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writing

Autumn has always felt like the true beginning of a new year for me, after years of back-to-school programming. So it follows that fall is a perfect time to start something new in my writing, especially with Nanowrimo coming up again in just over a month.
Now, you might be what they call a “Pantser” and enjoy seeing where your story takes you as you go. But even if you are the pantsiest pantser in the world, you still want to have some idea where your story is going. And if you’re a die-hard plotter, then you’ll really like these steps to creating a new plot.

I grew up writing.  For the longest time I had a rather serious problem.  Most of my stories lost steam about a third of the way through and sat gathering dust.  

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Then one day I picked up “The Outlandish Companion” by Diana Gabaldon, writer of the bestselling Outlander series, and I discovered an amazing thing: you don’t have to write in a straight line.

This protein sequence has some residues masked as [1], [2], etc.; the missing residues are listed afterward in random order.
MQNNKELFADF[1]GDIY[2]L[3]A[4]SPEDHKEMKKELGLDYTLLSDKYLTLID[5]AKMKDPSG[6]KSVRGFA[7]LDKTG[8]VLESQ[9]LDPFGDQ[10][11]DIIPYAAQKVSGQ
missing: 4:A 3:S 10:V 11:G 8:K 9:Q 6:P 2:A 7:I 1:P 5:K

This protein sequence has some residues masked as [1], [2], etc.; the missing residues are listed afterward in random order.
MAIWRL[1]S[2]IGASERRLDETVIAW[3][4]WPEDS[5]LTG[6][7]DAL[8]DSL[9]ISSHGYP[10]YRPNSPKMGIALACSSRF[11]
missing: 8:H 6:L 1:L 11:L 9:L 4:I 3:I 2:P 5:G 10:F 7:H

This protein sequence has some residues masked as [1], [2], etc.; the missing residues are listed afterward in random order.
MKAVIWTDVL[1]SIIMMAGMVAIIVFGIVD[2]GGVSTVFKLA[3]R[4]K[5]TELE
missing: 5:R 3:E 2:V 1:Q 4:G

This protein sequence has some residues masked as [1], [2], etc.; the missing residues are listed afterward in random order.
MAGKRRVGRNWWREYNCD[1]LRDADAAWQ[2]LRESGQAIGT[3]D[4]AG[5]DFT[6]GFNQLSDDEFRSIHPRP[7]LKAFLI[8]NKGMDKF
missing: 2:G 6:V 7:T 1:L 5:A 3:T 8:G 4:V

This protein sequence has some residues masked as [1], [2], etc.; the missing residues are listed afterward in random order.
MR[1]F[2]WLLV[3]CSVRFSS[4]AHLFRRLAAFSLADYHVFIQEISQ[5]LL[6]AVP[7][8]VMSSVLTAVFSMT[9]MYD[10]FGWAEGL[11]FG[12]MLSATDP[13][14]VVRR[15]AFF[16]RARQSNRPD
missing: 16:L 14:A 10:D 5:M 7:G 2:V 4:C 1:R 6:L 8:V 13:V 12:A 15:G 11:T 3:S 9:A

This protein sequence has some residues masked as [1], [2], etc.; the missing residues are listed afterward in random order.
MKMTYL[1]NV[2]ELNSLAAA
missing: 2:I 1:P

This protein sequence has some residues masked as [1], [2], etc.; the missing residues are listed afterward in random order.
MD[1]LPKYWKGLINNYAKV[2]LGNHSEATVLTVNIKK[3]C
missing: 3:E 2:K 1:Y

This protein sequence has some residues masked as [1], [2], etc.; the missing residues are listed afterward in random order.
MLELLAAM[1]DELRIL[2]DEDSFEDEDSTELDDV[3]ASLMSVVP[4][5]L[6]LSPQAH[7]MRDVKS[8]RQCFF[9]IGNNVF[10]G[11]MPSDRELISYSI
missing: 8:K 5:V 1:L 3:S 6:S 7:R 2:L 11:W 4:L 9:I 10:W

What?  But that can’t be right.  A story needs a beginning, a middle, and an end, right?  Of course.  And you have to visit each of those things in order, right?  Not necessarily.  

Once I learned that I didn’t have to follow that story thread from start to finish in my writing, that I could stand outside of time, so to speak, and pop back into the story wherever the mood took me, my writing took off.  

Now when I write, I see my story as a string of beads.  I have a string, which is the rough outline of my plot.  I have a beginning, I know where the story is going to end, and I know the direction it needs to take to get there.  But along the way are a series of scenes – the beads.  I pick up the beads out of the jumble in my imagination, and I can lay them where I want them to go in my manuscript.  Then, when most of the beads are in place, I can fill in the gaps and string them all together.  Voila! 

Sometimes a scene isn’t going to work with the overall story.  So when I get to the stringing stage, I might have to let it go and try something else instead.  But I find that the benefits of this approach far outweigh the occasional trouble of letting a scene go.

1. I actually finish the manuscript

2. I work more closely with my inspiration

3. I discover moments I might not have written otherwise

4. I uncover a new direction for the story to take

5. I identify scenes that just don’t work